Dean Alan Solomont (A’70) released a statement on July 16 outlining the steps the Jonathan M. Tisch College of Civic Life is taking to combat racism, including a new first-year course, webinar series and the sponsor of research in different focus areas. The statement follows a letter sent to the Tisch College community on June 1 condemning the recent acts of racial injustice.
“Though raising our collective voices for justice is essential, it is not enough,” Solomont wrote in the June 1 letter. “We must take action. Our civic responsibility demands this of us, especially in times of trauma and struggle.”
Some of Tisch College’s initiatives include doubling the Tisch Fund for Civic Engagement to allot half of the grant money to students who are specifically doing anti-racist work, according to Solomont.
“We especially encourage students to apply for funding that will support projects related to racial justice,” Tisch College’s website states.
Tisch College also conducted an eight-week virtual webinar during the summer, titled “Navigating the Pandemic,” which had sessions devoted to issues of inequity, race and racial injustice, according to Solomont.
Solomont enthusiastically praised students who have participated in Tisch College’s initiatives, saying they reflect the institution’s goals.
“I think that [Tisch College] has been a place that students have come to who believe in social justice, who believe in fighting institutional racism and have used some of the work they do at Tisch to act upon those beliefs,” Solomont said.
Tisch College has also worked alongside Tufts’ School of Medicine to expand the graduate school’s Common Book program. This year, they chose Ijeoma Oluo’s “So You Want to Talk About Race” (2018).
The book is intended to be read by all medical school faculty, staff and incoming students, according to Jessica Byrnes, the program administrator at Tisch College. In prior years, the selected book was only chosen for first-year medical students to read, according to Byrnes.
There will also be a virtual event with the author later this fall that will be hosted through Tisch College’s Distinguished Speaker Series.
Byrnes noted that the unique circumstances this fall have increased the number of events and speakers.
“I think we have never had this many speakers or events in one semester before, so I’m excited for … just how many different experts we have who are going to speak on different topics,” Byrnes said.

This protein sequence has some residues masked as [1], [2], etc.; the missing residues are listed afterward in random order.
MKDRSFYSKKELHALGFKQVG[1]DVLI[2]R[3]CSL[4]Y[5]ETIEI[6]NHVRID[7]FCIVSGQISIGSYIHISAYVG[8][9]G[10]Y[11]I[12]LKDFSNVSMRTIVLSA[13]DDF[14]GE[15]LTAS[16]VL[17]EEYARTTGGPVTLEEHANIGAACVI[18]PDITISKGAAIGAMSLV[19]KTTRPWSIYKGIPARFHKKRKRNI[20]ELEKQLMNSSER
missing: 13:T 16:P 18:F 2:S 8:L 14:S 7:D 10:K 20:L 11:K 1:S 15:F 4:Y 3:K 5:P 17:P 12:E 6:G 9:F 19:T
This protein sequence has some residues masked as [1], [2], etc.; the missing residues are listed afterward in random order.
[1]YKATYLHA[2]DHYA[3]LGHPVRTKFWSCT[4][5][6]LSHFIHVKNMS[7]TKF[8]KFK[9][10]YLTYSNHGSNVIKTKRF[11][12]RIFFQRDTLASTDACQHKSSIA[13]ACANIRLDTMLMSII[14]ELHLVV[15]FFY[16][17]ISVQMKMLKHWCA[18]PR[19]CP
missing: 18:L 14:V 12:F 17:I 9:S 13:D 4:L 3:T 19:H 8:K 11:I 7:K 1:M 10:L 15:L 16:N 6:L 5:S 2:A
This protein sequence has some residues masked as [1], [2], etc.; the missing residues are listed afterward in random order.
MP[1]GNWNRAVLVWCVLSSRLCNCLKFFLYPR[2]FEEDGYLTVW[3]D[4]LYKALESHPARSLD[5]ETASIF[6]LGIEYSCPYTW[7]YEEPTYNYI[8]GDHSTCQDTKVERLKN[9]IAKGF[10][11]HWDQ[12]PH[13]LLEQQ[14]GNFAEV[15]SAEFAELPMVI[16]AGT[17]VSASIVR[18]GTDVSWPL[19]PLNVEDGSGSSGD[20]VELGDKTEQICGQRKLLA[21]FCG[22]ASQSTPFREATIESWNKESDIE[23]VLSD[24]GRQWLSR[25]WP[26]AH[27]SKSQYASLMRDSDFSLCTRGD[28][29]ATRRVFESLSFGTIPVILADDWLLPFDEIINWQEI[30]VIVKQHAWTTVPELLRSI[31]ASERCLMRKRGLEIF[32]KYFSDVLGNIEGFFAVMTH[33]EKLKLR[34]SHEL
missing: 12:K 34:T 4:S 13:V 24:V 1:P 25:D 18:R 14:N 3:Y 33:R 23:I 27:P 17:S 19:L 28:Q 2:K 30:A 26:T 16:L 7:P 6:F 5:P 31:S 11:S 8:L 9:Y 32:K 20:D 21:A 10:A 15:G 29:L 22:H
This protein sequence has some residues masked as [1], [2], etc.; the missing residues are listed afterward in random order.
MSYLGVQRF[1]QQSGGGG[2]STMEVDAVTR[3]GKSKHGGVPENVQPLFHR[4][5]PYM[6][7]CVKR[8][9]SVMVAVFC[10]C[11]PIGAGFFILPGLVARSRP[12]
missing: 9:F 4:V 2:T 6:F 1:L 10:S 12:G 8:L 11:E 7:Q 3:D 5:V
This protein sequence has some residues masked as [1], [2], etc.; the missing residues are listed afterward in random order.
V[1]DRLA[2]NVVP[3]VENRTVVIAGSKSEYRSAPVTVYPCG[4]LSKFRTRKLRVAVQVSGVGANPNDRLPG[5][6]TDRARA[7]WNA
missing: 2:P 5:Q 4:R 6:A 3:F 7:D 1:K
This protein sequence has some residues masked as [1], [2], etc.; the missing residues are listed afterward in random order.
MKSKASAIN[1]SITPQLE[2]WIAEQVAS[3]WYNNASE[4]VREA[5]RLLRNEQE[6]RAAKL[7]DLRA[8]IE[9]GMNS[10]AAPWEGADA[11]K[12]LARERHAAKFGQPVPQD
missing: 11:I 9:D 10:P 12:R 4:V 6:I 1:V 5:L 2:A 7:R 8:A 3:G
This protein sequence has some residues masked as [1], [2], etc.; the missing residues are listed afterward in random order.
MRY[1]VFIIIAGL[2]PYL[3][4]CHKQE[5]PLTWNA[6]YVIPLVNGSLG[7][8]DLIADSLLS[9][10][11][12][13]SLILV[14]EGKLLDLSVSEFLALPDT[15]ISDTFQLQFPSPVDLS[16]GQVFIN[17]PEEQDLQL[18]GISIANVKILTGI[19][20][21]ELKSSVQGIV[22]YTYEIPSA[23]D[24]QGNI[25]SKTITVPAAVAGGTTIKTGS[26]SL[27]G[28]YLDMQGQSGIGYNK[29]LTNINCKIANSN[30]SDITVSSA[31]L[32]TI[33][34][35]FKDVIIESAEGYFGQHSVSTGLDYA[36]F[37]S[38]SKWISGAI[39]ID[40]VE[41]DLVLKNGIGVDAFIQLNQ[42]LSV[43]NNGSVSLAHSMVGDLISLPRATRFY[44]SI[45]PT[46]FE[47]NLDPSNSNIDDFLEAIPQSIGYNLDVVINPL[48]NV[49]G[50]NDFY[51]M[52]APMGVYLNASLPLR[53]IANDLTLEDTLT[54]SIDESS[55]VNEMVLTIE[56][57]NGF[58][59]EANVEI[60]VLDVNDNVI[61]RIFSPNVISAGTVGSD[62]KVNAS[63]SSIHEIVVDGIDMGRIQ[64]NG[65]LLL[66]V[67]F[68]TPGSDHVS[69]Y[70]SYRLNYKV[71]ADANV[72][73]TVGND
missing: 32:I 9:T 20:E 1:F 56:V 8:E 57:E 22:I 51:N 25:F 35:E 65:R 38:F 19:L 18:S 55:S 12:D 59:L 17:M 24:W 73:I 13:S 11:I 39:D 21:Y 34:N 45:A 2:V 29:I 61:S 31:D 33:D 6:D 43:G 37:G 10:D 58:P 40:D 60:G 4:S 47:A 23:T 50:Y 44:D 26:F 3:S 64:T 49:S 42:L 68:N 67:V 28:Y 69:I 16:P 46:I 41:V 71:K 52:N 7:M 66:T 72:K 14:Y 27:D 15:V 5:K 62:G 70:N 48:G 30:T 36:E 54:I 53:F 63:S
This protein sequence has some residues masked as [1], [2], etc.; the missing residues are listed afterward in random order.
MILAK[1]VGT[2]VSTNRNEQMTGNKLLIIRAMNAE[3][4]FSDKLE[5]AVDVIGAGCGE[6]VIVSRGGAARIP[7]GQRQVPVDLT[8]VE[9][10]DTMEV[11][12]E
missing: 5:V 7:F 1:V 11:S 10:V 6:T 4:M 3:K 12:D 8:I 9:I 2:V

She added that Tisch College will evaluate its own administrative system.
“… Within our own institution, [we are] looking at our own hiring processes, job descriptions … [and] seeing what we can be doing more to be a more anti-racist institution,” Byrnes said.
In an email to the Daily, Peter Levine, associate dean of academic affairs, wrote that a new course called Civic Pathways has been created this fall for first-year students.
Multiple departments are collaborating with Tisch College on the one-semester-hour unit course, which will act as an orientation to civic engagement at Tufts, according to Levine.
Byrnes explained that the course will emphasize civic skills and agency and added that it will be a unifying experience for first-years coming to Tufts in an entirely new environment.
Tisch College’s anti-racist initiatives also include the recent work done by its research institutions, namely the Center for Information and Research on Civic Learning and Engagement (CIRCLE) and the Institute for Democracy and Higher Education (IDHE).
The IDHE published an updated guidebook this year called “Election Imperatives 2020: A Time of Physical Distancing and Social Action,” which is about the role of COVID-19 and its subsequent effects on electoral participation.
Similarly, CIRCLE conducted a poll of 18 to 29-year-olds in June to look at how young people differ among races and ethnicities in terms of their attitudes toward voting, according to Solomont.
The CIRCLE poll identified that affordable and accessible health care, climate and racism are the top three issues for young people, according to Solomont. He underlined that this is representative of a larger movement.
“This is the first time I think racism as an issue has risen to the top of the list that way and [it] speaks to what we’re living through,” Solomont said.
He indicated that he was impressed by the positive responses he received after issuing a statement about anti-racist actions at Tisch College.
Many students applied for grants, registered for the first-year course and participated in the Common Book program.
“I’m hoping that Tisch will be one of several places at the university where students and faculty feel that the university is not just talking the talk but walking the walk,” he said.